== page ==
Next Steps Toward Teaching the Reggio Way: Accepting the Challenge to Change

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Joanne Hendrick
Pearson/Merrill/Prentice Hall, 2004 - Education - 288 pages
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More than a presentation of the Reggio Emilia philosophy, yet not a "how to do it" volume, this book is a progress report of the steps American and Canadian teachers have taken in the last six years toward teaching the Reggio Emilia way. Comprising chapters by the leading advocates of the Reggio Emilia approach, it examines how real teachers in real classrooms are applying the principles of Reggio Emilia on an everyday basis. By combining discussion of Reggio Emilia concepts with examples of their application in American schools, it explores this emergent curriculum and helps future teachers see how to advocate for it in their own school or program.Discusses the Reggio system's support for the rights of the very young; Multicultural coverage guides readers to an understanding of the delicate balance between school and community—gives them practical strategies for building strong community bonds; Two chapters on working with parents examine the role of parents in children's educational development and the interplay between them and their children's teachers. Illustrates through examples the Reggio Emilia approach as it happens in American schools—highlights similarities and differences between the Italian curriculum and the American, as well as between American and Italian attitudes on education, children, parents, community, and other topics.For teachers or future teachers interested in learning more about the Reggio Emilia philosophy.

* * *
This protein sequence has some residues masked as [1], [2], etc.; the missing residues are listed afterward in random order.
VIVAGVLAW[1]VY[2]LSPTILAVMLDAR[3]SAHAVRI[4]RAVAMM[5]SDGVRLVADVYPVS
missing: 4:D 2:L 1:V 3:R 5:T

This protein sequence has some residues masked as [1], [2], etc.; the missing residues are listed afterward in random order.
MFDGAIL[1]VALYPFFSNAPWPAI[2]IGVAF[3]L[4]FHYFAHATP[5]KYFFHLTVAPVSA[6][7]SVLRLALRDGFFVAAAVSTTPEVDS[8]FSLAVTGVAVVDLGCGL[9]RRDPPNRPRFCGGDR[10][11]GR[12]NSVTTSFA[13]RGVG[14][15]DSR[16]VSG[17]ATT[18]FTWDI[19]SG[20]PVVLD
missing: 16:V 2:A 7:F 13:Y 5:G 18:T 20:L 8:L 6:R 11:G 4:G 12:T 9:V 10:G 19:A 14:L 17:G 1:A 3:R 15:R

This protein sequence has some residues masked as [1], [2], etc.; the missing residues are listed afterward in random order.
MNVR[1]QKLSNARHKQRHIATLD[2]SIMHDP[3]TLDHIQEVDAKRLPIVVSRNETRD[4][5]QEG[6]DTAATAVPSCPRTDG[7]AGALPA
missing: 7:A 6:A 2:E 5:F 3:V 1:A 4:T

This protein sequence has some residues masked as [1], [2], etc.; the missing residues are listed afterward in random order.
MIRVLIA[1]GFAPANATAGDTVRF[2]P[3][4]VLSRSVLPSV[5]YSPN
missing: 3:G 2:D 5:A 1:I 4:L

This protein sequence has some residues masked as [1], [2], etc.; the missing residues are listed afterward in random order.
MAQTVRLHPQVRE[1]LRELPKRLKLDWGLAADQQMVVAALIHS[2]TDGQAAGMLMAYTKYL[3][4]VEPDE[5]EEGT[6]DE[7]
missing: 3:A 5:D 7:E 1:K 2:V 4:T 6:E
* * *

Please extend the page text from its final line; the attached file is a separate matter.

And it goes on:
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Contents

A Brief Reggio Emilia Story
2
Foundations of the Reggio Emilia Approach
15
Connections with Ntalaguzzi
27
Copyright

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About the author (2004)

Joanne Hendrick" is professor emerita of early childhood education from the University of Oklahoma. In addition to raising four children of her own, her practical experience includes working with children at the Stanford Speech and Hearing Clinic, directing a parent-child workshop, working in Head Start, and chairing the early childhood areas at Santa Barbara City College and the University of Oklahoma. She holds an undergraduate degree from Stanford University in disorders of speech and hearing and graduate degrees from the University of California in counseling and early childhood education. She is past president of the California Association for the Education of Young Children.

Her current interests include gardening, photography, traveling to exotic places, writing about young children, and enjoying her ten grandchildren.

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